How to practice music

How many hours should you practice?

That question was being asked long before any of us ever got here, and it’ll continue to be asked long after we’re gone. But to answer it, you need to ask yourself: How long can I concentrate?

Concentration span varies as much as… wait. Is that a kangaroo? Sorry. Concentration span varies a lot, with some people being able to concentrate for ten to 15 minutes while others can stay for up to 2 hours or more. Personally, I am one of those who have the shorter kind. But it didn’t stop me from making some steps in my music.

There are four parts of the ideal practice session. The first is the Warm Up. This involves stretching out your fingers, making sure they’re limber enough to play. The second is the fun part, playing things you’re already comfortable with. I like to call this the Beast Mode phase. The third is the Learning Stage, where you learn a new concept. Mostly you’ll want to learn some music theory here, just so you can understand better how music works. Occasionally, however, you could learn a new lick or riff that sounded phenomenal to you and you may need to show off some time in the future. (Let’s face it, all performance artists are show-offs.) The last is the Neo Practice stage, where you practice some of the new things you’ve learnt.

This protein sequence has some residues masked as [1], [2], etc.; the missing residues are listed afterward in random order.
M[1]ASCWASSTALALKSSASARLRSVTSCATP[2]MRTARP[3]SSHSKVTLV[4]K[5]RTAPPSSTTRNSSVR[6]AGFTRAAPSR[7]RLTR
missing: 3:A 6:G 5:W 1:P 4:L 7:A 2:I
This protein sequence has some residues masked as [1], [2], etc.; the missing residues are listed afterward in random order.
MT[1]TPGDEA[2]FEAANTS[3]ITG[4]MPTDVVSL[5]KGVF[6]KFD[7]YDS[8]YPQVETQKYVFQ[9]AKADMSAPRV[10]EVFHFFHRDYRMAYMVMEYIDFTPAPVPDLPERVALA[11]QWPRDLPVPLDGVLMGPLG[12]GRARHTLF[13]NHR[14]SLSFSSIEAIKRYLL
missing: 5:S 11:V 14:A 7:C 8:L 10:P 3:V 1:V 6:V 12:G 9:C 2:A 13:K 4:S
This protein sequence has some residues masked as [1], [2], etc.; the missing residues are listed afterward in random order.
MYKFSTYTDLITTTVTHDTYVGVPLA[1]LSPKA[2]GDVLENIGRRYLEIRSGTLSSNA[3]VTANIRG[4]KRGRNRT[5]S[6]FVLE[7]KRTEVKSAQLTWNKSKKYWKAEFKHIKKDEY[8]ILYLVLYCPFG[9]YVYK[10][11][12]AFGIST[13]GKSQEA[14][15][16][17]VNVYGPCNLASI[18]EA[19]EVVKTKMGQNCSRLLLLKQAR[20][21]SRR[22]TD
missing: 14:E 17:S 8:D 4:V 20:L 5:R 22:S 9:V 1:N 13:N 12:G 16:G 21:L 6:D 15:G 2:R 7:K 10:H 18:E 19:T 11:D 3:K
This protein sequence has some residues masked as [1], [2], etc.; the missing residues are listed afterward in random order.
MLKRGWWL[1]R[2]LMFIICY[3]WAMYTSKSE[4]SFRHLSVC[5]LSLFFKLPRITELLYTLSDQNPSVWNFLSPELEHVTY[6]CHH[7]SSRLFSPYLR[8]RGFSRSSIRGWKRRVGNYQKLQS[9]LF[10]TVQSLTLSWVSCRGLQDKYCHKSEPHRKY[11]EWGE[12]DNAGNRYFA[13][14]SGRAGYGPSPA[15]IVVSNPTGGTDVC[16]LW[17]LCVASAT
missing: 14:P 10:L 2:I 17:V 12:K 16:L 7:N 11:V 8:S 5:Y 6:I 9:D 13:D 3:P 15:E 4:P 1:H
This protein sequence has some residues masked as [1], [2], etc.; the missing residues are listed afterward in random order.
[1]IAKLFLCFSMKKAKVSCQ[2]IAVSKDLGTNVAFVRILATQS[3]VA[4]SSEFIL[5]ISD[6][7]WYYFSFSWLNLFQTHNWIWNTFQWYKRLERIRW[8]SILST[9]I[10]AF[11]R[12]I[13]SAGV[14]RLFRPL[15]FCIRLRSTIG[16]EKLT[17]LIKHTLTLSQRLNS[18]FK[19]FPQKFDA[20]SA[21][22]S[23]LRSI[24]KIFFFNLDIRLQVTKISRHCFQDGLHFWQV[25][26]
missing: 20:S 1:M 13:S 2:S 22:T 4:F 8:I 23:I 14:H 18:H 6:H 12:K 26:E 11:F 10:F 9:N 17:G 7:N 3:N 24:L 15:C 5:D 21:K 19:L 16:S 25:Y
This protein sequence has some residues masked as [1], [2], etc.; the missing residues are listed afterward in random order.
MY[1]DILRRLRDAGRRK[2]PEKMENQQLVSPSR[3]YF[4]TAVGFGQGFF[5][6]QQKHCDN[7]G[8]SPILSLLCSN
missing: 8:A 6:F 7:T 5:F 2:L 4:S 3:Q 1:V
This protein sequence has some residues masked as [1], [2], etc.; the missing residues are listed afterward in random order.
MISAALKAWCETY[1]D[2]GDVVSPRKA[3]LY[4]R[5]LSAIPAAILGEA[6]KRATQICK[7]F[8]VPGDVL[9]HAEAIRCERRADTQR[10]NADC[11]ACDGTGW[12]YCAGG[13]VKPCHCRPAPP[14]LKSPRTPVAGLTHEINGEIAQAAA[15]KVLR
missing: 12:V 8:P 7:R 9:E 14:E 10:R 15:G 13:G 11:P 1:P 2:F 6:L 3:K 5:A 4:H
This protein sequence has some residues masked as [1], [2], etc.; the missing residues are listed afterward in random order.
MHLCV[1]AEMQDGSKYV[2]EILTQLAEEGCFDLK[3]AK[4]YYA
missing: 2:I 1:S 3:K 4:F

An ideal practice session, therefore, is as follows: take 3 minutes or so to warm up. After that, take 10 minutes playing songs you really love. After this, take 10 more minutes learning something new and 10 more minutes practicing it.

Now, a lot of the time,  you’ll not get a new musical concept right away. So you won’t be able to learn a new concept every day. This is absolutely OK. If you spend 15 minutes (not 20) practicing something you learnt yesterday, or a week ago, (this could be up to three months sometimes!) it’s still OK. The important thing is not really how long you do it, but that you don’t skip days.

Whenever you’re pressed for time, just make sure you squeeze in 10 minutes to do that last part of practice. Ultimately it’s what contributes the most to grow you as a musician.

Happy practice!

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